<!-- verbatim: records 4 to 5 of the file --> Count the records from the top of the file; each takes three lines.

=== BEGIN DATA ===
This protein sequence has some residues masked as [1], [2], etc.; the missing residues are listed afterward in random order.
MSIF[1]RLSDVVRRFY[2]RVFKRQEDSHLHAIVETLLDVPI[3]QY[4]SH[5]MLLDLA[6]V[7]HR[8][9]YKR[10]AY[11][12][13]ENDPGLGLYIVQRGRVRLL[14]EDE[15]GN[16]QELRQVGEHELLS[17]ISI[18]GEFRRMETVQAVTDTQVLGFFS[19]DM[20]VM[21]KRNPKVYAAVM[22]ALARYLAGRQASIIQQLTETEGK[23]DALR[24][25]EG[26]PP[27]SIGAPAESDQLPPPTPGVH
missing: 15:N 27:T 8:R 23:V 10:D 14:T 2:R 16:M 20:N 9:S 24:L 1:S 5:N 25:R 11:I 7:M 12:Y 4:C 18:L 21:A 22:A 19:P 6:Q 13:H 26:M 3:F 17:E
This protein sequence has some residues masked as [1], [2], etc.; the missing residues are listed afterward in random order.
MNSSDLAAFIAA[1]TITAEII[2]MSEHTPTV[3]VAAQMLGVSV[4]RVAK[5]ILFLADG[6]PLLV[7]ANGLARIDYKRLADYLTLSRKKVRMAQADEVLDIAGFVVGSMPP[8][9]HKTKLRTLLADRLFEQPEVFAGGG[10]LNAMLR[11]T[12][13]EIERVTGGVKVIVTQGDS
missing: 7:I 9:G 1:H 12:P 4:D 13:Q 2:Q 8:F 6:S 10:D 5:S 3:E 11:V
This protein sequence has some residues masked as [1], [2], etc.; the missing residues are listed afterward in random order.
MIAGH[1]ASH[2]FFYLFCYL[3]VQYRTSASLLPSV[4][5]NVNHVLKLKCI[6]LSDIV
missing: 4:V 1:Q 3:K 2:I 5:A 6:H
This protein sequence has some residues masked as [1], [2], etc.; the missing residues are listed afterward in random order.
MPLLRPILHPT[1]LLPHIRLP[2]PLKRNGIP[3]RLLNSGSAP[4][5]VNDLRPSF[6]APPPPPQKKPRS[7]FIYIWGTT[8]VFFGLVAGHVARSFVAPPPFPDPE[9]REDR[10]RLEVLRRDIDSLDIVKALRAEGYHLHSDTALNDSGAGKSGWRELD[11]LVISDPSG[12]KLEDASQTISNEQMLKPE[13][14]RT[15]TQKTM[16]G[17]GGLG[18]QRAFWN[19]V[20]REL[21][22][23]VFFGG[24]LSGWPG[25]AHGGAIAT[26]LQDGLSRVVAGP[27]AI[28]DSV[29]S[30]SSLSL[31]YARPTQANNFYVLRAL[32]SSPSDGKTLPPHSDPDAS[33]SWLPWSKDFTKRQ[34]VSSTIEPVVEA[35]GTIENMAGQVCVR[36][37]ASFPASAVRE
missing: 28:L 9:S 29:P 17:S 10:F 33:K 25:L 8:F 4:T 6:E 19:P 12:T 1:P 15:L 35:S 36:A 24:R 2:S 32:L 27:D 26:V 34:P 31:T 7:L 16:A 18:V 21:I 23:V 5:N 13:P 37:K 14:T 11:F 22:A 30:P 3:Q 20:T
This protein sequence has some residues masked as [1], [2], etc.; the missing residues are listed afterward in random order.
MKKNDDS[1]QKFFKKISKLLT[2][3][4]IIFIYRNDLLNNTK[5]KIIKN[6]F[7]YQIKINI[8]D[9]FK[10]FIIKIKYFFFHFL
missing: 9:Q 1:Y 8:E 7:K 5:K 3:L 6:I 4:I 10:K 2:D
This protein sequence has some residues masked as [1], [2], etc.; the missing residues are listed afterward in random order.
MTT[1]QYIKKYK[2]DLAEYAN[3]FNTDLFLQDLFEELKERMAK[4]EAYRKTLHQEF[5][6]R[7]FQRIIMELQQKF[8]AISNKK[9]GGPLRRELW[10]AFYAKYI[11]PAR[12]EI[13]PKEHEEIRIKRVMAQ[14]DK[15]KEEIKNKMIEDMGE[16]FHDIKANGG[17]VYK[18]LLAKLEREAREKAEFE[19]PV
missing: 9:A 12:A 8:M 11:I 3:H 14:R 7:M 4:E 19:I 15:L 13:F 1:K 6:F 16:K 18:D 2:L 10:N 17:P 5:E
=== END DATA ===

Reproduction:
This protein sequence has some residues masked as [1], [2], etc.; the missing residues are listed afterward in random order.
MPLLRPILHPT[1]LLPHIRLP[2]PLKRNGIP[3]RLLNSGSAP[4][5]VNDLRPSF[6]APPPPPQKKPRS[7]FIYIWGTT[8]VFFGLVAGHVARSFVAPPPFPDPE[9]REDR[10]RLEVLRRDIDSLDIVKALRAEGYHLHSDTALNDSGAGKSGWRELD[11]LVISDPSG[12]KLEDASQTISNEQMLKPE[13][14]RT[15]TQKTM[16]G[17]GGLG[18]QRAFWN[19]V[20]REL[21][22][23]VFFGG[24]LSGWPG[25]AHGGAIAT[26]LQDGLSRVVAGP[27]AI[28]DSV[29]S[30]SSLSL[31]YARPTQANNFYVLRAL[32]SSPSDGKTLPPHSDPDAS[33]SWLPWSKDFTKRQ[34]VSSTIEPVVEA[35]GTIENMAGQVCVR[36][37]ASFPASAVRE
missing: 28:L 9:S 29:P 17:S 10:F 33:K 25:L 8:F 4:T 6:E 19:P 12:T 1:P 15:L 35:S 36:A 24:R 2:S 32:L 27:D 26:V 34:P 31:T 7:L 16:A 18:V 21:I 23:V 5:N 13:P 37:K 14:T 11:F 22:A 30:P 3:Q 20:T
This protein sequence has some residues masked as [1], [2], etc.; the missing residues are listed afterward in random order.
MKKNDDS[1]QKFFKKISKLLT[2][3][4]IIFIYRNDLLNNTK[5]KIIKN[6]F[7]YQIKINI[8]D[9]FK[10]FIIKIKYFFFHFL
missing: 9:Q 1:Y 8:E 7:K 5:K 3:L 6:I 4:I 10:K 2:D